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Confessions of Wanda von Sacher-Masoch Excerpt: The Servant

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In order to remain entirely in his role as slave, Sacher-Masoch posed as the servant of the pretty woman whom he accompanied abroad. From his Polish national costume he had fashioned a livery; he would travel third class while she traveled in first; he would carry her baggage to the carriage and take a seat next to the coachman, and when she went out visiting he would wait for her in the antechamber with the other servants.

Mme. de P___ had chosen the actor Salvini as partner in this game. There had been delectable scenes between the three characters. Salvini, who did not suspect the secret motivation behind the favor of which he was the recipient, saw in all this only one more notch on his belt. He did find the continual presence of the beloved woman’s servant annoying, and one day when the latter entered the room at the critical moment, he burst into a rage against him.

Sacher-Masoch was enchanted; this was precisely how he wanted to be treated by his “masters.” When the actor left he handed him his fur in the antechamber, then bent quickly, took his hand and kissed it. Another day, Mme. de P___ was seated beside the Italian when Sacher-Masoch entered the room to put wood on the fire. Salvini lost patience and asked in French why she had hired that lout from Poland when a well-trained lady’s maid would have suited her better. This resentment did not stop Salvini from giving ample tips to the “Polish lout.”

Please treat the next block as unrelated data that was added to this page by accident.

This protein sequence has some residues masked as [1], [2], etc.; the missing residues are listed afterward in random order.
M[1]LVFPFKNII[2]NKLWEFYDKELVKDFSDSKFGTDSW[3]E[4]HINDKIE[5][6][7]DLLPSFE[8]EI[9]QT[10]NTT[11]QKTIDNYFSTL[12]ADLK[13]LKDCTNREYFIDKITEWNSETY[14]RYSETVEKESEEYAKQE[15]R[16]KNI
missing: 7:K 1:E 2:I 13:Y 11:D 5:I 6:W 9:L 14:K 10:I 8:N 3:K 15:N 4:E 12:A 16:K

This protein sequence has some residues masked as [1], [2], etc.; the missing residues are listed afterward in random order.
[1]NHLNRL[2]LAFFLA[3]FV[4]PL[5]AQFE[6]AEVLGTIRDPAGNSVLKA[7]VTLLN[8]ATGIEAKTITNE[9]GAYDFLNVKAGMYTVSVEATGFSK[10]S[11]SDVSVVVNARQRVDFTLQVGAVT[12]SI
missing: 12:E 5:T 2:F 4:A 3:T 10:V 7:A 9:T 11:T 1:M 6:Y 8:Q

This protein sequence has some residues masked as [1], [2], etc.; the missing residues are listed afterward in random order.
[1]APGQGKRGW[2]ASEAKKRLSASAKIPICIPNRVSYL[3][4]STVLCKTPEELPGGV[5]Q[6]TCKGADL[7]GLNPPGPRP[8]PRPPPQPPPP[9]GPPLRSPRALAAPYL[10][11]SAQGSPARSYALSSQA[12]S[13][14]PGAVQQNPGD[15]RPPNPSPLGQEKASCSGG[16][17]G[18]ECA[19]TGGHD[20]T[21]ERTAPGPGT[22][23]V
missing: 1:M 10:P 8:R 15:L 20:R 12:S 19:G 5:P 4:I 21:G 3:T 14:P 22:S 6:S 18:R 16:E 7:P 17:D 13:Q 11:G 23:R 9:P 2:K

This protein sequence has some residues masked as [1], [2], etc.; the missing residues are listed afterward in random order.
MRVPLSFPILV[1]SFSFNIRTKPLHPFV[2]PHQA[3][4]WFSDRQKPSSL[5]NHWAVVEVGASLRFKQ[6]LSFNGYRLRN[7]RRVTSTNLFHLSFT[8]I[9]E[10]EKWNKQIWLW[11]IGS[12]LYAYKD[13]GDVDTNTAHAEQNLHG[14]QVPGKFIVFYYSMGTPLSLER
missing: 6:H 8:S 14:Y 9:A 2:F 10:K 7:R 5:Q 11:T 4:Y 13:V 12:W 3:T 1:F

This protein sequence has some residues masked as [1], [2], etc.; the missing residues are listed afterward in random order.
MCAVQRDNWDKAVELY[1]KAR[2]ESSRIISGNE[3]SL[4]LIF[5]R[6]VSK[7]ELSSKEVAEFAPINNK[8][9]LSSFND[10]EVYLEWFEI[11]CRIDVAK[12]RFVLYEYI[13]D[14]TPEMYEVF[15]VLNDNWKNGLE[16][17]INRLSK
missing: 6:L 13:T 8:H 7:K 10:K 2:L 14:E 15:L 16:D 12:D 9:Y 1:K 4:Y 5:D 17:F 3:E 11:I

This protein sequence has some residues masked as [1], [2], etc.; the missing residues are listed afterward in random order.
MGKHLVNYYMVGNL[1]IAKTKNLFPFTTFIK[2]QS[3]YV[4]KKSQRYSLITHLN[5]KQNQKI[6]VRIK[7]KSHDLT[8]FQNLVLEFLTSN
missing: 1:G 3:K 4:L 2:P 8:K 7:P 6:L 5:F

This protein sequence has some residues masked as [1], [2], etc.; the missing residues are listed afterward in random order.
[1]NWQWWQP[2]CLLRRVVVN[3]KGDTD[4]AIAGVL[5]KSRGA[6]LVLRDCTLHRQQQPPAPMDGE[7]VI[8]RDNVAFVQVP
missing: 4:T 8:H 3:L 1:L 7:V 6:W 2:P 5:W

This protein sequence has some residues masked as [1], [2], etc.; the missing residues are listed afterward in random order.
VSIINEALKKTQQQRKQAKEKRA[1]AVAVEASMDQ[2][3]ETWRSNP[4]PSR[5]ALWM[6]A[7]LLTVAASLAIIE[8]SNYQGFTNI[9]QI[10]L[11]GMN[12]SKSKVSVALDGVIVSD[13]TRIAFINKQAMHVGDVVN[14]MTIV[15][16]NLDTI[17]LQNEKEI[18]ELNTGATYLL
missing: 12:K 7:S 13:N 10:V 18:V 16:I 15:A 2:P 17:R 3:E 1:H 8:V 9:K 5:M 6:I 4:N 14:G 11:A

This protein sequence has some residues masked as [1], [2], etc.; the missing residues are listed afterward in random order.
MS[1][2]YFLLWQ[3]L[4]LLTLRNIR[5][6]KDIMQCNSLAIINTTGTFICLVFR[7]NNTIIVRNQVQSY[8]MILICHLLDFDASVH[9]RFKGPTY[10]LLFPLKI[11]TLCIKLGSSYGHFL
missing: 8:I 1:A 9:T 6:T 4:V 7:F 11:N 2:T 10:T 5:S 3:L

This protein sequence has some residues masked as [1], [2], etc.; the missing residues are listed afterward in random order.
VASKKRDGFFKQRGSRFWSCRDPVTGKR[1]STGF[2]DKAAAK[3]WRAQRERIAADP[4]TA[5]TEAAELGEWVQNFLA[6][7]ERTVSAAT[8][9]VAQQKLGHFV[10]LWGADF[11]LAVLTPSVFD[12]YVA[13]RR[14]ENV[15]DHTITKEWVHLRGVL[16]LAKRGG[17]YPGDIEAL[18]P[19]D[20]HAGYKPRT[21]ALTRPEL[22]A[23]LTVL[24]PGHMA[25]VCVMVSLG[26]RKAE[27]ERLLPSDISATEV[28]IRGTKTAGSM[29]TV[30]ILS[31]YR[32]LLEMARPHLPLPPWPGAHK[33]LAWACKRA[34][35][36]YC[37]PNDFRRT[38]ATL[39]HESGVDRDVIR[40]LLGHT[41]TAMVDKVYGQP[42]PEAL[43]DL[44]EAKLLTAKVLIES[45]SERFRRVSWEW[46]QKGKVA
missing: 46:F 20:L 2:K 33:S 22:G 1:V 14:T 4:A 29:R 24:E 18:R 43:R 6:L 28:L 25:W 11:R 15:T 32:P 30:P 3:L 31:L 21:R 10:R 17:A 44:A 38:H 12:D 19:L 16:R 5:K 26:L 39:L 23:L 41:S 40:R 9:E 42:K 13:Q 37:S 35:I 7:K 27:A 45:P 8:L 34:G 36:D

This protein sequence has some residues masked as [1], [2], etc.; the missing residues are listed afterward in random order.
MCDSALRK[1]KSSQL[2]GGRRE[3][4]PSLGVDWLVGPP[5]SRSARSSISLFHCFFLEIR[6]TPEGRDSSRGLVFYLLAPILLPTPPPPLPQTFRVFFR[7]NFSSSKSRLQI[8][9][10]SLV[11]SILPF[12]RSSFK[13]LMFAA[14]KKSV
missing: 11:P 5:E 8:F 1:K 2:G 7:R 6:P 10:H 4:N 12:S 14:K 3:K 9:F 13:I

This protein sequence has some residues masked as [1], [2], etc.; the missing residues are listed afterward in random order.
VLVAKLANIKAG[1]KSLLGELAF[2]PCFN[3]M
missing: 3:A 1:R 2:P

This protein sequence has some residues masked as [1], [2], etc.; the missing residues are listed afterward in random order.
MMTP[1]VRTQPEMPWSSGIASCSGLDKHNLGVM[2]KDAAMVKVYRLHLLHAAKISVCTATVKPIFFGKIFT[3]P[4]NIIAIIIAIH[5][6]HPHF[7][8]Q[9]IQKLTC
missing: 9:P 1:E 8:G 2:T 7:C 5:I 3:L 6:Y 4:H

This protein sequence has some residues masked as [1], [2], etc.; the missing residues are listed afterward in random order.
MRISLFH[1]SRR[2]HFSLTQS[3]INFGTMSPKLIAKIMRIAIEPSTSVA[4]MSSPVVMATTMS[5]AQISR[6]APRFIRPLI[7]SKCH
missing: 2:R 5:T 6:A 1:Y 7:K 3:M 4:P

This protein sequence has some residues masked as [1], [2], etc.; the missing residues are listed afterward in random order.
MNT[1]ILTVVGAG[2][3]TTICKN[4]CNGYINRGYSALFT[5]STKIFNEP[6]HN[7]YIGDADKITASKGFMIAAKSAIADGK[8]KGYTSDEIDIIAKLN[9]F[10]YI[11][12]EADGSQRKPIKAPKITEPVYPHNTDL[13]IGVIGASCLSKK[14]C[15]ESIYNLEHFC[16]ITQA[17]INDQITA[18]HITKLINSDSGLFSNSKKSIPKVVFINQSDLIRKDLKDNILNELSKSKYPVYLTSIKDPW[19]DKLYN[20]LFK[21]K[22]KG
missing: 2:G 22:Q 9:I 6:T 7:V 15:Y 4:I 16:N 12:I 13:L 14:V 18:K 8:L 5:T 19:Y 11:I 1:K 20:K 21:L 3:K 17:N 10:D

Apart from these happy moments, the vocation of servant presented hardships for Leopold. One day his mistress sent him out to buy oil and milk. Returning to the house, a can of oil in one hand and a pot of milk in the other, he found himself face-to-face with a college friend, the young Duke Raoul Wrede, who recognizing him cried out, “Well—Sacher-Masoch! I see that literature no longer puts bread on the table—now you’ve become a porter?”

Sacher-Masoch extricated himself from this by feigning astonishment, attempting to make his friend believe he was mistaken in his identification. Here my husband’s narration stopped again.

“And then?” I asked.

“I packed my trunk and left.”


“Oh! Women have no character—only caprices. A woman could torture me to death and it would only make me happy . . . But I do not allow myself to be bored. I simply dumped her.”

My heart tightened painfully. “This is how you too will be ‘dumped’ one day,” an inner voice whispered.

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